Prosthetics and AI

Prosthetics and AI

The human body is a fascinating machine. Quite complex and intricate. Next to the human heart and mind, the four limbs (i.e. arms and legs) are an intrinsic part of how we define ourselves in life. But not everyone is fortunate to have a healthy pair of limbs. Due to war, disease, accidents or genetic anomalies, not all human beings are blessed with a working pair of limbs. Most lead on to have sad and unproductive lives. Some even resort to begging and stealing to make ends meet. It’s at this juncture that artificially powered limbs become critical. While they’re yet to be the perfect replacement to natural limbs, AI enabled limbs are catching up and exhibit interesting technologies that can perform nearly if not all the functions that a natural limb can. But what and how do these artificial appendages work? Let’s find out

Human hands and legs, while stationary when not being used, require a complex system of signals emanating from the brain to perform any function. Everything from walking to writing to swimming to painting, almost anything that requires use of the limbs, requires a variety of signals from the brain to perform the intended function. Artificial limbs are built on a similar principle. When a person, who’s lost the usage of his/her natural arms/legs or both, is fitted with artificial appendages, the latter takes cue from the nerves of the human user to perform any function. The appendage is fitted with a variety of sensors to replicate what its human user has in mind for it. 

Using a vast amount of data such as the pressure, angle, shape, contour and fluidity of natural human limb movement, the AI enabled appendage can mimic its siginificant better’s movement precisely. The degree to which it can perform such a function depends on the level of sensitivity the sensor encompasses. To ensure optimal usage under a variety of conditions, an AI enabled appendage is loaded with a variety of microprocessors that essentially perform the role of a human hand or limb. One such company that has made giant strides in this field is Ottobock. Named after the 20th century German prosthetist Otto Bock who made some of the world’s earliest prosthetics for soldiers injured in the 1st World War, this german based company has made a commendable prosthetic hand; BeBionic

BeBionic is a hand that has 14 selectable grip patterns along with an additional auto grip feature. Featuring powerful microprocessors and individual motors for each finger, this contraption can handle loads of upto 45 kgs. It also has soft finger pads along with proportional speed control that enables it to allow the user to grip a variety of surfaces with ease and confidence.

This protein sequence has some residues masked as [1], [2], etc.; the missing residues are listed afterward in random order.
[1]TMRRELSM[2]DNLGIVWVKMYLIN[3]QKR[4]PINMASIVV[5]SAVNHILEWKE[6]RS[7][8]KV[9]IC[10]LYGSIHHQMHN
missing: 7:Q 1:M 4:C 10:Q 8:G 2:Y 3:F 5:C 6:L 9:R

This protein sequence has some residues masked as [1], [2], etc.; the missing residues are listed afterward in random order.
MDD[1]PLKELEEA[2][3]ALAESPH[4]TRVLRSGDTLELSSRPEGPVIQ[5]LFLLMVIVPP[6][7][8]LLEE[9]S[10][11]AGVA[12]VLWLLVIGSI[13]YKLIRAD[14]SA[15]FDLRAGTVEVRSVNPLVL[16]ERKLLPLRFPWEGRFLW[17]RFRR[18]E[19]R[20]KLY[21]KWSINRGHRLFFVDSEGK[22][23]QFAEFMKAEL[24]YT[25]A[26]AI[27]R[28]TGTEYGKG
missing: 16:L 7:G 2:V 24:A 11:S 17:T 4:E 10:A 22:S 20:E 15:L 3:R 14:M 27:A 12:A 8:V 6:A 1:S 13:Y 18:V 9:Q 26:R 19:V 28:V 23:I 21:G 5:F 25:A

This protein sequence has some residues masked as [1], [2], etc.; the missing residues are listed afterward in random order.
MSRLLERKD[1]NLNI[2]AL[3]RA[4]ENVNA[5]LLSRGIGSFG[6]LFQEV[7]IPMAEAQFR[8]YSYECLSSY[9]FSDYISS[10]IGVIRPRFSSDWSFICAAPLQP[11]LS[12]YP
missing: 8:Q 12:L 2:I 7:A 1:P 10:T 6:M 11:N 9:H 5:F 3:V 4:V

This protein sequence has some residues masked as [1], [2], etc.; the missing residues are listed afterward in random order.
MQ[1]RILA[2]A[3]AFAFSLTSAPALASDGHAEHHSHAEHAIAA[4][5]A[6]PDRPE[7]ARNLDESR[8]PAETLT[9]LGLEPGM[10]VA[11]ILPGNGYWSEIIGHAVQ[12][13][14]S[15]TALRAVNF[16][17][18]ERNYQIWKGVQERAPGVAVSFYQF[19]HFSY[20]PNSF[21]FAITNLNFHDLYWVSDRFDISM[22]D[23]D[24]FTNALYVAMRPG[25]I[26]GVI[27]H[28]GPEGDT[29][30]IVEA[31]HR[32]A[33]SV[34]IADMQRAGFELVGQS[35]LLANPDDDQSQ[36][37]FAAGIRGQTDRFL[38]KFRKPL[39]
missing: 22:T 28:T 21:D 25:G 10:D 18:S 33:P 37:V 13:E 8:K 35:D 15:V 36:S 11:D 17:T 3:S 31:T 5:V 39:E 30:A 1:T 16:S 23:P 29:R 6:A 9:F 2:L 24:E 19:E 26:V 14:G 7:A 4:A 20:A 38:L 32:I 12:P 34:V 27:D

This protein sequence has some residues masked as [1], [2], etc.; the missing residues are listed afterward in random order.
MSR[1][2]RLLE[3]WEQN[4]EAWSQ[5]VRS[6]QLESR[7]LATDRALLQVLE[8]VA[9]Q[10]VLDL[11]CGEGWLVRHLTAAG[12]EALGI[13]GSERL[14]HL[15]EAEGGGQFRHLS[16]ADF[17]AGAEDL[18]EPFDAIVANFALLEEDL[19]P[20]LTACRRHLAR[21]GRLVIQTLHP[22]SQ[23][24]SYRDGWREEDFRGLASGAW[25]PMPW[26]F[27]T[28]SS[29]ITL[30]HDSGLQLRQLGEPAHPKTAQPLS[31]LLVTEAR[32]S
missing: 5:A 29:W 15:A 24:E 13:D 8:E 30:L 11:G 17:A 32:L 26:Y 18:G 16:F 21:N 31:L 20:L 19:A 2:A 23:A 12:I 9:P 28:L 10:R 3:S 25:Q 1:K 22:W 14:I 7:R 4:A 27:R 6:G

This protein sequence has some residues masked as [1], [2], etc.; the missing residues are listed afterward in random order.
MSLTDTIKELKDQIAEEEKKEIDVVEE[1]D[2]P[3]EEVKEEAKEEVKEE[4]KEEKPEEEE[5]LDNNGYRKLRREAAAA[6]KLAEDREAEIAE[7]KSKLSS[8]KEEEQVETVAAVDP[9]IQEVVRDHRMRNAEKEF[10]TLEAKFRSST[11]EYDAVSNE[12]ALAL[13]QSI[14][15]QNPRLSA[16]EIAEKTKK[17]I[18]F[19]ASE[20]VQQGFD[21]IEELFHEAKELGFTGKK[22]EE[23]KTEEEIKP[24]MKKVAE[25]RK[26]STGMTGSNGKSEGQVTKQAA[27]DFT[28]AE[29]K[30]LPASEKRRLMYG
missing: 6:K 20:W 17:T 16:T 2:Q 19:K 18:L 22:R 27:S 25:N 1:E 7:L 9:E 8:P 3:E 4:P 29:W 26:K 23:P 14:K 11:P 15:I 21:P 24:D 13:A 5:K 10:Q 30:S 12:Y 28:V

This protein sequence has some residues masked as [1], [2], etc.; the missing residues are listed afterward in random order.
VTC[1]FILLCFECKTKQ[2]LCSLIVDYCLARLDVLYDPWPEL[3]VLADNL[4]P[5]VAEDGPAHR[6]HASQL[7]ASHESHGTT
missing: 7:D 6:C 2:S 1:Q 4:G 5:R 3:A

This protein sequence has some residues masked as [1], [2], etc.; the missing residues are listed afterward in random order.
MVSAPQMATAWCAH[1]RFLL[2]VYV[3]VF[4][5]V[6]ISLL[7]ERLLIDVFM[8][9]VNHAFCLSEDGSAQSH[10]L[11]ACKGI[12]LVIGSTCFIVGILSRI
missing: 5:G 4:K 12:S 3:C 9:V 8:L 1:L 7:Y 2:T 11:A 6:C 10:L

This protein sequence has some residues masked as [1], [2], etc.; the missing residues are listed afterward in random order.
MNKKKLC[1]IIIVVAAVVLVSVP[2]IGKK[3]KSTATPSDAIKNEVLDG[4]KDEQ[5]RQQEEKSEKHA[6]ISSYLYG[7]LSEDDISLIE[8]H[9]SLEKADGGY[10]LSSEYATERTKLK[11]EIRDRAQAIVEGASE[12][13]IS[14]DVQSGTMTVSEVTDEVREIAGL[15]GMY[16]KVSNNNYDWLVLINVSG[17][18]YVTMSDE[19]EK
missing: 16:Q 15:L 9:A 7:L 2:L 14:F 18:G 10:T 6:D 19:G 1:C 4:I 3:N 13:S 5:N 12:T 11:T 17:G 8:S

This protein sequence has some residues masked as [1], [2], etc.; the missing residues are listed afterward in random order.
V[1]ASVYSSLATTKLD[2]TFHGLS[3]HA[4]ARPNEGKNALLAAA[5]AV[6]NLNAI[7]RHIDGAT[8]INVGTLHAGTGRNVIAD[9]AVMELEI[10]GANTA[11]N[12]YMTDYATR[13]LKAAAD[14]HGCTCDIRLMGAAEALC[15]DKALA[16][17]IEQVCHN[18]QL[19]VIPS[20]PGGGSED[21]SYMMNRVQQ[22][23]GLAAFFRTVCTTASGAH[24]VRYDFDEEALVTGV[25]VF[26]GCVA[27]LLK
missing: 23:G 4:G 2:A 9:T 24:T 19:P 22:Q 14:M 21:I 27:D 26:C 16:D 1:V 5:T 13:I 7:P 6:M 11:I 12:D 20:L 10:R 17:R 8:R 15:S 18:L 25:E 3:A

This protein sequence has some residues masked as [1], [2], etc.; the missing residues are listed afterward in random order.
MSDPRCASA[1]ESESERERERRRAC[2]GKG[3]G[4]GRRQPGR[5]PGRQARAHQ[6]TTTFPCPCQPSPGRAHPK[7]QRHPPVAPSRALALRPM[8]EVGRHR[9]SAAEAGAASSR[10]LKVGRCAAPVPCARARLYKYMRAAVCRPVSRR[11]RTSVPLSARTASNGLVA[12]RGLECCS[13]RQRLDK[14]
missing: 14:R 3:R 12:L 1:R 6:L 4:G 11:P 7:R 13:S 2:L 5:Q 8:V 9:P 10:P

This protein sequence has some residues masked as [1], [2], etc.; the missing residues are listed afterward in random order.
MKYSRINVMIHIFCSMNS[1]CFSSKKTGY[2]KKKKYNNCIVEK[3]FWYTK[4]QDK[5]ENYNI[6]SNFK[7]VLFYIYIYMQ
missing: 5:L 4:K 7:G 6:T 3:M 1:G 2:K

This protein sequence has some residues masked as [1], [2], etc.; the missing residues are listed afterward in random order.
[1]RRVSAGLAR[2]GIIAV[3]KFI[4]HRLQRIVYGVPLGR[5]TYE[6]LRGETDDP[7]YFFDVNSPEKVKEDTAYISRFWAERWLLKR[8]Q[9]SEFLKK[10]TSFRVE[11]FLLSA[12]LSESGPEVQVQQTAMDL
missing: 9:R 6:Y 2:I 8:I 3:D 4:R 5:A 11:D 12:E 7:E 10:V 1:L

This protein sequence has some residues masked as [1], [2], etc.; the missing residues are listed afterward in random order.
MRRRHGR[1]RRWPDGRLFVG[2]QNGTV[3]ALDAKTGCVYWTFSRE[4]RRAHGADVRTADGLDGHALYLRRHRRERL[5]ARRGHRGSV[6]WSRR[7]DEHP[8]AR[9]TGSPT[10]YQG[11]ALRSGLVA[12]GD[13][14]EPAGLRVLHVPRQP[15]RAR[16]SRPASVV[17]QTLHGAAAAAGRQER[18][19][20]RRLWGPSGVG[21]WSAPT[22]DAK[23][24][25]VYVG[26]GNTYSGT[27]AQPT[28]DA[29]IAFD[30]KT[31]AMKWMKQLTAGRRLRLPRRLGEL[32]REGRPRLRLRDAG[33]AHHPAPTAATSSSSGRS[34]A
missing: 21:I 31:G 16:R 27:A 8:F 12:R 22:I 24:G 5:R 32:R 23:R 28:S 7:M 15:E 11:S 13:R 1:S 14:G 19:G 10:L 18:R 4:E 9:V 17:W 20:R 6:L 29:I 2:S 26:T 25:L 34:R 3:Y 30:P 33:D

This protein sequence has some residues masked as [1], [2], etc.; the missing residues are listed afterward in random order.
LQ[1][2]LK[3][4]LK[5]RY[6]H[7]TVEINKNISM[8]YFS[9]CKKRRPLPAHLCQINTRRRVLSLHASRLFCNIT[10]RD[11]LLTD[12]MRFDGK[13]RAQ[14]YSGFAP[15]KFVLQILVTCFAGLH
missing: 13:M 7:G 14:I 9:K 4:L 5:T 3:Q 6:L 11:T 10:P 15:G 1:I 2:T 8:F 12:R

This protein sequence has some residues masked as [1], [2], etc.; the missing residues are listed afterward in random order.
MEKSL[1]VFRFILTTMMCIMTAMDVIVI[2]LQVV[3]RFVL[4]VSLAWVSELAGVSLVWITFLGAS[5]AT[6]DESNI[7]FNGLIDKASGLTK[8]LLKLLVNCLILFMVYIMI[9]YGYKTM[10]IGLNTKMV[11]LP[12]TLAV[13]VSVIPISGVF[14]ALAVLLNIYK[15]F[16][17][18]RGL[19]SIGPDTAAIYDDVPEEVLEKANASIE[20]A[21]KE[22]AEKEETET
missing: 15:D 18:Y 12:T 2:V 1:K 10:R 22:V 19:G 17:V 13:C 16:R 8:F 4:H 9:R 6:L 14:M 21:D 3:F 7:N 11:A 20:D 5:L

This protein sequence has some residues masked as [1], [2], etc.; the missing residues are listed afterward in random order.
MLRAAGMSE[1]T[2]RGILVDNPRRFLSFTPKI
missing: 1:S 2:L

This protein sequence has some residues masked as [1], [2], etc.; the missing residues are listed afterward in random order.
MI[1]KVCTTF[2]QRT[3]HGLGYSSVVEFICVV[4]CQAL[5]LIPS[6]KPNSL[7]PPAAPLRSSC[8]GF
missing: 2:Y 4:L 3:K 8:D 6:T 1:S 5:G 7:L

Another prosthetic aid that has gained international recognition is the one that was used by former Paralympic gold medallist Oscar Pistorius. The ‘Cheetah Xtreme’ features elements such as ‘Active tibial progression’, a feature that mimics the sprint and stop power of Olympic level able bodied athletes; ‘Proportional Response’ that takes into consideration the user’s weight and the impact of the heel with the surface as well as a ‘Waterproof internal structure’ that doesn’t allow water to seep in

Though prosthetics and AI still have a long way to go before they’re able to bridge the gap between paralympic and olympic level events, the giant strides they’ve made, courtesy the above two wonders, is commendable. 

Political campaigning and data science

Political campaigning and data science

Politics and sentiment have a deep relation. Only the leaders who can feel and understand the pulse of the people can effectively become better guides for their country. While public debates and speeches were and are still the most effective way for politicians of a country to have a tête-à-tête with audiences, thanks to advancements in information technology, establishing meaningful relationships with the audience has taken new forms and mediums. Today, politicians can understand the mood of their voter base via social media platforms, online campaigns and ‘Sentiment Analysis’ via neatly and comprehensively prepared surveys. 

If we are to focus our attention to the world’s biggest democracy aka India, the above scenario has special relevance. In the run-up to the 2014 Lok Sabha Elections in the country, the Bharatiya Janata Party (BJP) and the Indian National Congress (INC) utilised data science in various ways to gauge public perception of their respective party’s ideologies and performance.